About the project
The research team worked together with participants to organise an 'intervention' - or community action - designed to spread information about energy and develop knowledge networks in their community. During the second round of focus groups, participants made suggestions about what would work best in their local area. These ideas were then developed in detail at additional planning meetings that were attended on a voluntary basis by participants wishing to contribute.
Knutton and Cross Heath: 'Energy Special' in Local Newsletter
The participants felt that the best way to reach people in the Knutton and Cross Heath ward was to produce an insert on energy measures for the local community newsletter. Ideas for holding an event were discussed but decided against due to concerns about low turnout and the lack of an appropriate public space for community events. The newsletter included a range of tips for reducing energy bills, information on social tariffs and advice on solar panels. The content was provided by participants; the RECCKN team helped with layout and production. The participants' rationale for the newsletter was that there was a lack of trustworthy energy information available in the local area, with much of the material currently available coming from distrusted businesses. The advice provided in the newsletter was designed to provide an impartial, practical and local alternative. It was delivered to 3,500 households in Knutton and Cross Heath in mid-November 2012.
Silverdale: Energy Question Time
The Energy Question Time event was based on the BBC's 'Question Time' format, with a panel of people answering questions that had been collected from the community prior to the event and from the audience on the day. The panel included a member of the local community who was happy to share her knowledge and experience about energy, a representative of the local Citizen’s Advice Bureau and a member of the local fuel poverty charity, Beat the Cold It was chaired by Simon Ross from the RECKKN team and Marches Energy Agency. Alongside the main event, stalls about energy saving, a bike-powered smoothie maker, a balloon artist and a free lunch made it an event for the whole community.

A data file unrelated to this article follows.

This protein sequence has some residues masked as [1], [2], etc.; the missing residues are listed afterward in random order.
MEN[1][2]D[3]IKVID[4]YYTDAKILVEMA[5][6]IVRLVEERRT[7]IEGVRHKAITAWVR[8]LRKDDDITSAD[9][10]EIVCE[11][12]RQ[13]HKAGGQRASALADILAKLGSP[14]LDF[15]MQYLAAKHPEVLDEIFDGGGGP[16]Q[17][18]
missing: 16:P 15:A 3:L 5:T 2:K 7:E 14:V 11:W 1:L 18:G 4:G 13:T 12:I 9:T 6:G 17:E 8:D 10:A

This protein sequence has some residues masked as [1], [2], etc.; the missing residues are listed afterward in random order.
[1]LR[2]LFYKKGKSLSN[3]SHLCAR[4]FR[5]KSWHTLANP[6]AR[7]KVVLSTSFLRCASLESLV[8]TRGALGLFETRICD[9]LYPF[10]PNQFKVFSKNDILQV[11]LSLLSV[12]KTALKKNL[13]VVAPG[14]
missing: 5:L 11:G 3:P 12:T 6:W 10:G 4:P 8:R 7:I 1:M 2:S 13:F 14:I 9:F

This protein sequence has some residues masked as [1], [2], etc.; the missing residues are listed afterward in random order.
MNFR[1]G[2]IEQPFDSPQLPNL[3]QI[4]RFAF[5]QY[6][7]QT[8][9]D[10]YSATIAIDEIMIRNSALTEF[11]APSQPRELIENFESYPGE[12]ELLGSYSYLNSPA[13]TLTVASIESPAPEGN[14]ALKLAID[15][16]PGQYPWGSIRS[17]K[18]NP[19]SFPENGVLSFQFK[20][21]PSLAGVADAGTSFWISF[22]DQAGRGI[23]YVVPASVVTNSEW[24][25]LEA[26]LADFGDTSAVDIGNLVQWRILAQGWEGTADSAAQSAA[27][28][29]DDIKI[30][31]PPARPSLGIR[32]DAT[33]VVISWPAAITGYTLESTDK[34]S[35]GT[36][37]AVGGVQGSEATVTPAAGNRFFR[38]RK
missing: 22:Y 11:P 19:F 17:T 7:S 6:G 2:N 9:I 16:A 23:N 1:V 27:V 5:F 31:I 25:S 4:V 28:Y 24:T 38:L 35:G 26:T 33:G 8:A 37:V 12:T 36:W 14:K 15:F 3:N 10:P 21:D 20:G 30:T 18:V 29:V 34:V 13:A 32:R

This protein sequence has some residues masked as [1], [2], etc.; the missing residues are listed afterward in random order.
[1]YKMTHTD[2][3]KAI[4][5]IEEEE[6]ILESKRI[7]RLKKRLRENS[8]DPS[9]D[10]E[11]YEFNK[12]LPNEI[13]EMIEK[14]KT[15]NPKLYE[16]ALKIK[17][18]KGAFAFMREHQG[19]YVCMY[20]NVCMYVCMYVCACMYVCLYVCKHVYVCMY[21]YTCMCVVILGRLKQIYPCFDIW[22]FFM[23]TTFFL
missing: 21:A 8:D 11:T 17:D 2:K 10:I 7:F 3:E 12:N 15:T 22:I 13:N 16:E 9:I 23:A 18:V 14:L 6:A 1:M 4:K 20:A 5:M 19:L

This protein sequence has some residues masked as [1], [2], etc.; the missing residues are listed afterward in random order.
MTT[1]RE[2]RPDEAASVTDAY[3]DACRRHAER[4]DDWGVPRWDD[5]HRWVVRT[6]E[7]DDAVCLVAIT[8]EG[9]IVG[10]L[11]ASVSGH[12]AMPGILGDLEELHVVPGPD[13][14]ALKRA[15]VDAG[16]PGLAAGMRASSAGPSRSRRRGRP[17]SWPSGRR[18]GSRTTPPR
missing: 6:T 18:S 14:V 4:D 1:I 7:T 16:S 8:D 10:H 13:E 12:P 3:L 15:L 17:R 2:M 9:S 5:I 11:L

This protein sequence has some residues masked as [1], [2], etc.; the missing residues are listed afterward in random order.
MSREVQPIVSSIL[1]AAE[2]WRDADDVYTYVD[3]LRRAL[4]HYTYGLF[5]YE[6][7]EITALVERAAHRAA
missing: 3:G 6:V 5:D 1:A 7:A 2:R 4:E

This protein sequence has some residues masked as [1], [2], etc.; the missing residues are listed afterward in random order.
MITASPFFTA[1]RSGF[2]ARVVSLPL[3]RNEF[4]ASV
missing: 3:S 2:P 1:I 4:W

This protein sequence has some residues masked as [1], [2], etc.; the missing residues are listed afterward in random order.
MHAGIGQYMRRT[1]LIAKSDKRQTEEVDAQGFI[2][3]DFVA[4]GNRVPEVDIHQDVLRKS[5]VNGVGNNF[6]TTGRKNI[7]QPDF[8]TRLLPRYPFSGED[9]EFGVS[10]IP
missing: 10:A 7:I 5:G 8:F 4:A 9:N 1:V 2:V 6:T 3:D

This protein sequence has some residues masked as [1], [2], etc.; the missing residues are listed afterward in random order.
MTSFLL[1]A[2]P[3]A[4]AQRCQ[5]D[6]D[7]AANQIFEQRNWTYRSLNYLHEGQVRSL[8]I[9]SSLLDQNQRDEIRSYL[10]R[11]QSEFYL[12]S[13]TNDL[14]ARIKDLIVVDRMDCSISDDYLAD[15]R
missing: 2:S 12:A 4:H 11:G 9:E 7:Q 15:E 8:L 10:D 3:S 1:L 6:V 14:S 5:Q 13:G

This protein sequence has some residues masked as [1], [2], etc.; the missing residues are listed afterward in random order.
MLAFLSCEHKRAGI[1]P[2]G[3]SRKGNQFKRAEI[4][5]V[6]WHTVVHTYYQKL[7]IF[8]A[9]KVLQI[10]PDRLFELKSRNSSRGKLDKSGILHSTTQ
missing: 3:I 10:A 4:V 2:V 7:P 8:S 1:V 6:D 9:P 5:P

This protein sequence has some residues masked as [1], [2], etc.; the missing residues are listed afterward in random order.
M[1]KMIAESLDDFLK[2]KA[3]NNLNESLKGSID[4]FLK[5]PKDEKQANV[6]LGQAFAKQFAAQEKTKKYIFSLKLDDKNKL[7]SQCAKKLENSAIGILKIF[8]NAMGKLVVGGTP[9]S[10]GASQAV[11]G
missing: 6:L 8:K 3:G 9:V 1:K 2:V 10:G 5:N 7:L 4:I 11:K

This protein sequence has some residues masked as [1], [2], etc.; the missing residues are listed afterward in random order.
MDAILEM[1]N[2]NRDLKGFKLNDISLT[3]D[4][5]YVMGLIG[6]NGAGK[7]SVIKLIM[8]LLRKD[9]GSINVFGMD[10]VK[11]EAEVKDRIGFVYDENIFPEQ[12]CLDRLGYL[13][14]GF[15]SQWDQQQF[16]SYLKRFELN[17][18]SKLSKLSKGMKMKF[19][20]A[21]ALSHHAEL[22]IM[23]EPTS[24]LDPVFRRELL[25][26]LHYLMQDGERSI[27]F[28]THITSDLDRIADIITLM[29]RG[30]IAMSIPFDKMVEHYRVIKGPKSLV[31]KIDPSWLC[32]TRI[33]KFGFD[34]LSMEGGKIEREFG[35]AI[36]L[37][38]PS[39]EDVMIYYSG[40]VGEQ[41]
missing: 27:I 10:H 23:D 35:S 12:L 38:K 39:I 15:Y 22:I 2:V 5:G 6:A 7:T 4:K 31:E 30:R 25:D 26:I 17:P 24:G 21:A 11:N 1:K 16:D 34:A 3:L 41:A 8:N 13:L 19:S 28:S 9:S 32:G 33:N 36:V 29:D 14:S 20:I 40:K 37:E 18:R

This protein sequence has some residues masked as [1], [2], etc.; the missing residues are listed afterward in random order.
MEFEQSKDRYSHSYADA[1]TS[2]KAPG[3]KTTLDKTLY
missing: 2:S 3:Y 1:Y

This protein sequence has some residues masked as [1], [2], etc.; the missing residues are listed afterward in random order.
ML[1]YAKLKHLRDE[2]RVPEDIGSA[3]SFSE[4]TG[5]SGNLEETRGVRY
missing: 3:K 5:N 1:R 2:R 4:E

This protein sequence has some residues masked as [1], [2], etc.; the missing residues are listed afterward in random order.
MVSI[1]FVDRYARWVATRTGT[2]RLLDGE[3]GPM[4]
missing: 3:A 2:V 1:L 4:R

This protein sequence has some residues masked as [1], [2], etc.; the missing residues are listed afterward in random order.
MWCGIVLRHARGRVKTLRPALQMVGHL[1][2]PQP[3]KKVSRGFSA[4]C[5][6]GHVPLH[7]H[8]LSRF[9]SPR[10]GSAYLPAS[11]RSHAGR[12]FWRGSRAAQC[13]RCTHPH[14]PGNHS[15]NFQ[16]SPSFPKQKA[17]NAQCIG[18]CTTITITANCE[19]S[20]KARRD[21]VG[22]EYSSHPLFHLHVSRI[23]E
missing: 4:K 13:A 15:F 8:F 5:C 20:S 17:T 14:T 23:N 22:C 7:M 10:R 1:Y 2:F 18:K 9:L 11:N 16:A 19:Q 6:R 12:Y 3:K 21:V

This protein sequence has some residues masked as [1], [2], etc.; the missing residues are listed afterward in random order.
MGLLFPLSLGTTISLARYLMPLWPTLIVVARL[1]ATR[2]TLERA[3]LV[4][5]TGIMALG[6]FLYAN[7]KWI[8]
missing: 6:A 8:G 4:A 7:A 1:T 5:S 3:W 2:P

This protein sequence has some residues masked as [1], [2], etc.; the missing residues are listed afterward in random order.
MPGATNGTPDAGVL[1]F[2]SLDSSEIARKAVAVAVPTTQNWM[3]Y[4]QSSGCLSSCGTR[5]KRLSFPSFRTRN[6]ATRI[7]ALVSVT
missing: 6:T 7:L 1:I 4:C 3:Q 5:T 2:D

View a short video highlighting the Energy Question Time organised by our Silverdale participants, designed to inspire others about the benefit of such local events. Public documentary (12 mins), see the videos page.
View the full question-and-answer session from the Energy Question Time event, designed for anyone interested in hearing the full answers to each question. Public information film (30 mins), see the videos page.
Porthill: Energy coffee morning
The Porthill group held a coffee morning in their local church. Local experts, many of whom were participants in the RECCKN project, sat at tables and offered their practical advice and experiences about energy efficiency. Topics included cavity wall insulation, solar panels, and using an energy display monitor at home. One person sat with a computer and showed people how to use price comparison websites to find the best deals from energy suppliers. The atmosphere was deliberately informal, with visitors able to move freely between the tables that interested them. It was very important to the participants that the local experts did not come from an organisation that would gain from being there, and were instead ‘just giving information' without a hidden agenda. Tea and cakes were served.
Belle Vue: Community Energy Advice Stall
Participants in this ward decided to have a stall at the annual Christmas fair in Shrewsbury Abbey. As with the Porthill event, they felt it was important that the stall was staffed by local people offering energy advice drawn from experience and not sales reps with products to promote. In addition to offering advice on solar panels and energy display monitors, they demonstrated simple, effective energy-saving technologies like home-made draft excluders and radiator reflector panels. Members of the RECCKN team helped to arrange the venue and supplied most of the physical materials on display at the stall. One member walked around the Abbey dressed as a cavity wall (costume made by a participant) in order to attract people to the stall.